We’ll be the first to admit – not an exciting title or topic for a blog. It may even be a stretch for a blog named the ‘Yashica Pentamatic Fanatic’. But we feel compelled to share information about the Yashica Company, however slight and trivial, with our dear readers.
Yashica’s first factory was along the shores of beautiful Lake Suwa. As best as we can tell, the original location (from Yashica brochures) was Shimosuwa-machi, Suwa-gun, Nagano Prefecture. This was the industrial campus of Yashica and it grew over the years to occupy almost every square meter of the property.
By the early 1970s, Yashica converted the Katakana silk mill in the neighboring town of Okaya into its newest factory. We don’t have all of the exact dates yet but we’re working on it.
At the time of the printing of the above book, Yashica was operating 3 factories. The top line that begins with the Yashica ‘Y’ on the far left is the address of the main headquarters of Yashica which was in Shibuya-ku, Tokyo. The next line is the location of the Suwa plant – Shimosuwa. The third line is the new plant in Okaya which was still in Nagano Prefecture. The 4th line was an unknown (to us until recently) factory in Sagamihara-shi, Kanagawa Prefecture (southwest of Tokyo and just west of Yokohama). As you can see, Yashica operated at least 14 other sales offices and service centers across Japan in mid 1972.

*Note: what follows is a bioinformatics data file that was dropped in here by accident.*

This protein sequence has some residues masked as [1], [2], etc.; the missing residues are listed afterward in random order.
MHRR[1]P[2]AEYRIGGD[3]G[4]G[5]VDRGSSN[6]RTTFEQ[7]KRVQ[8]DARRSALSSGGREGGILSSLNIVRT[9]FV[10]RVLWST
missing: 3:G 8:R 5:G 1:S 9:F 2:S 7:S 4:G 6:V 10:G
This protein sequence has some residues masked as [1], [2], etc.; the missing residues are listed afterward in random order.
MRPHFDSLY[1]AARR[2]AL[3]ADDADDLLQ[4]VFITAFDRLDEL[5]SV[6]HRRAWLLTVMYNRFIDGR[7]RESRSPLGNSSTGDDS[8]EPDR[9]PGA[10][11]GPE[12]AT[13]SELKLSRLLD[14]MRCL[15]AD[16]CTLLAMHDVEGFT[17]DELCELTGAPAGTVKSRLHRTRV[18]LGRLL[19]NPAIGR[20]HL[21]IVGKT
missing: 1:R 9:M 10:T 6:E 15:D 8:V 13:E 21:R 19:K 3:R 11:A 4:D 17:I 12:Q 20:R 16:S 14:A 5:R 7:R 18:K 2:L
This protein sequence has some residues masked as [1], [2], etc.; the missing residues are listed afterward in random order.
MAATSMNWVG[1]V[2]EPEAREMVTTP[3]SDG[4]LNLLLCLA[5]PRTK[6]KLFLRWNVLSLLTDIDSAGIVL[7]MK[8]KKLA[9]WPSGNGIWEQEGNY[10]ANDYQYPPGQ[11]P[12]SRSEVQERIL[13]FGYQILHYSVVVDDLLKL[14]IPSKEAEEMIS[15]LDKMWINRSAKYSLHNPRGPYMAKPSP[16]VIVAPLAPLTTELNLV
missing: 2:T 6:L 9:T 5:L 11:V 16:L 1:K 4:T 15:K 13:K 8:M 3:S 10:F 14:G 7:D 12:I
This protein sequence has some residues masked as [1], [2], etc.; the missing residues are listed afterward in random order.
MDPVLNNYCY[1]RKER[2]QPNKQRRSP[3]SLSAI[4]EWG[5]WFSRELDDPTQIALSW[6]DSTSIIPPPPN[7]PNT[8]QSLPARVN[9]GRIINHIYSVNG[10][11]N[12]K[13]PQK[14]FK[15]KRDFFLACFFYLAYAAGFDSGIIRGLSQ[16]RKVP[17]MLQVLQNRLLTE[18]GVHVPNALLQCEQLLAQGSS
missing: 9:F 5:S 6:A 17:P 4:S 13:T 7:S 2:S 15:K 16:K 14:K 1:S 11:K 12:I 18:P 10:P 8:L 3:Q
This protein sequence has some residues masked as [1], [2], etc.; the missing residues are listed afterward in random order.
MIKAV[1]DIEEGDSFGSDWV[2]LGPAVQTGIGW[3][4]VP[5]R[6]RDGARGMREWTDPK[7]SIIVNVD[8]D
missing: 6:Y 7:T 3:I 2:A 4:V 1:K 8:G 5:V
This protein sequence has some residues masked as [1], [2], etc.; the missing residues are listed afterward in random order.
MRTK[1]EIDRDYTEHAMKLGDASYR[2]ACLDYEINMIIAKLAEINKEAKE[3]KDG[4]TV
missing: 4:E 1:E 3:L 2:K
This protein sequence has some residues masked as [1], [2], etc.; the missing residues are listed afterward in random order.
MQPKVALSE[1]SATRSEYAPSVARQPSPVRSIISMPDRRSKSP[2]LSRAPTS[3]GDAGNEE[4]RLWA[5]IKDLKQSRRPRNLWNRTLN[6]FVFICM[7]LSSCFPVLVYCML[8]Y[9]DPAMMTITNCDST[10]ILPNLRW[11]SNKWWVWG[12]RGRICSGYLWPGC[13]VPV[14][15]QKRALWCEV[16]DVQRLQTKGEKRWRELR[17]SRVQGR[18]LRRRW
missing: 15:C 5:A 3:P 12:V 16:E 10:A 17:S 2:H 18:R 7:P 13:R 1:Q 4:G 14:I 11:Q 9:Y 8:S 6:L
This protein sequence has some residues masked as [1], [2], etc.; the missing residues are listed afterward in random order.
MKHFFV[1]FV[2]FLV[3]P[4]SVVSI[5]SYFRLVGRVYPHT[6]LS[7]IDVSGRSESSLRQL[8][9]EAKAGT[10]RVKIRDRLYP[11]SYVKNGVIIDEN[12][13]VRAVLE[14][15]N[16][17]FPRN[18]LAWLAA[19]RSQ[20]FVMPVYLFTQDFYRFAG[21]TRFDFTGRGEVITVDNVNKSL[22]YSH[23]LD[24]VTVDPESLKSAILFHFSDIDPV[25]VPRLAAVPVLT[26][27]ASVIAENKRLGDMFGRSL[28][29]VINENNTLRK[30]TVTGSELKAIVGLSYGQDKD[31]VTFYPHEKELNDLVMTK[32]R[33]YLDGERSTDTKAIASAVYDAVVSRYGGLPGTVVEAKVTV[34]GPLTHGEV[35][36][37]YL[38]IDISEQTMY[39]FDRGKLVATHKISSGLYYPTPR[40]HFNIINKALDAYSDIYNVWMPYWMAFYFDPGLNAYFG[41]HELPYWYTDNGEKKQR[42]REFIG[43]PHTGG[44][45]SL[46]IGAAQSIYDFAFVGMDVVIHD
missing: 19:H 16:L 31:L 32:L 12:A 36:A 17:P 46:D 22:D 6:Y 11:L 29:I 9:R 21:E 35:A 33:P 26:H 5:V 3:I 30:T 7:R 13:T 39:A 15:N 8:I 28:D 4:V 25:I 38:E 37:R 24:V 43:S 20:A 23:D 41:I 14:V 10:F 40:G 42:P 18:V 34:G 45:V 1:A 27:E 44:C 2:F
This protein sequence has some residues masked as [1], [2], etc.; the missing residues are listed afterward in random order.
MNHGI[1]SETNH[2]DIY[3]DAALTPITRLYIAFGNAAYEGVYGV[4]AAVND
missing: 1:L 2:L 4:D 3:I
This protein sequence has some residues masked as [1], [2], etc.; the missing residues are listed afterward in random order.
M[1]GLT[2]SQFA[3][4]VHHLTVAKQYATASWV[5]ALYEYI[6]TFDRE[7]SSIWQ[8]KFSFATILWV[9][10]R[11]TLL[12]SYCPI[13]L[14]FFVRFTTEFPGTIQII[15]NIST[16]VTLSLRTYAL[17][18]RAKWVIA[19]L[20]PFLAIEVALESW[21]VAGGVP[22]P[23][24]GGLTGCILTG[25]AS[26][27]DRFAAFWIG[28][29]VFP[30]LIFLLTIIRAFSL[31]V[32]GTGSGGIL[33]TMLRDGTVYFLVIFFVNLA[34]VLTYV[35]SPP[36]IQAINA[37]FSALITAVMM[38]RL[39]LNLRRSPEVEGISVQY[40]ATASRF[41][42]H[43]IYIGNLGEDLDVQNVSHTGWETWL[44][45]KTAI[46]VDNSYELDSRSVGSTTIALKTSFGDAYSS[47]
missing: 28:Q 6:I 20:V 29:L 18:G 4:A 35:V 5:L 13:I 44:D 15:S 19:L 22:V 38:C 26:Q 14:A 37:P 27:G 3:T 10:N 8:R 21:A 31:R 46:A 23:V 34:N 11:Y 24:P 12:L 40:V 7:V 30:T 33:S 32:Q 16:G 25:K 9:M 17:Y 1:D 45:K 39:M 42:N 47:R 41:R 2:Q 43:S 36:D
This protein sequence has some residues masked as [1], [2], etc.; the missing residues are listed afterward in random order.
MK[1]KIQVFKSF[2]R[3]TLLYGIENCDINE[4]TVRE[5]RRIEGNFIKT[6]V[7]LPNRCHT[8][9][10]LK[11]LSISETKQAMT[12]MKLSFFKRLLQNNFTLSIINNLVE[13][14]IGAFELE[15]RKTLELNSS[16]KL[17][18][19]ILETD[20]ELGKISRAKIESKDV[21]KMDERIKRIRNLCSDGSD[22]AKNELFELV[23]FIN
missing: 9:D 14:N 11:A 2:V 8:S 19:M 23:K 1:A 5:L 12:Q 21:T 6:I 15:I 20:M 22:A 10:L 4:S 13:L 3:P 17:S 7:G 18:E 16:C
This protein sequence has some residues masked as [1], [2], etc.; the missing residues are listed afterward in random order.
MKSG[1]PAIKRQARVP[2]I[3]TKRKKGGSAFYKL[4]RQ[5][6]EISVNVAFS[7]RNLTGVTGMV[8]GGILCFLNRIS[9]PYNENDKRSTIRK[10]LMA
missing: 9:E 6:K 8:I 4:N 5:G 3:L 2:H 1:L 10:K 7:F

Between June 1972 (the first book above) and January 1973 (the second book above) Yashica closed its original campus and factory in Shimosuwa. The only factories listed are the new Okaya factory and the Sagamihara factory. That was a big move for Yashica and as we understand it, they had purchased the old silk mill in Okaya as far back as 1959. As of this book, Yashica did not close any of its sales other offices listed from the previous book.
Why is any of this important? It isn’t unless you’re a Yashica Fanatic like us. Oh, it did have a strong ripple effect on the company though. Japan was in a bit of an economic slowdown in the early 1970s and it came to a head in late 1974 for Yashica. Mismanagement and embezzlement (and the costly move) caused Yashica to lay off workers – unheard of in Japan at the time. They closed the Sagamihara factory which put 900 Yashica employees out of work. That had an effect on the factory at Okaya and Yashica was soon in deep financial trouble. Their cameras were still top notch but the first warning shots about their future were fired.
Thanks for you visit! Hope you got a little something out of it.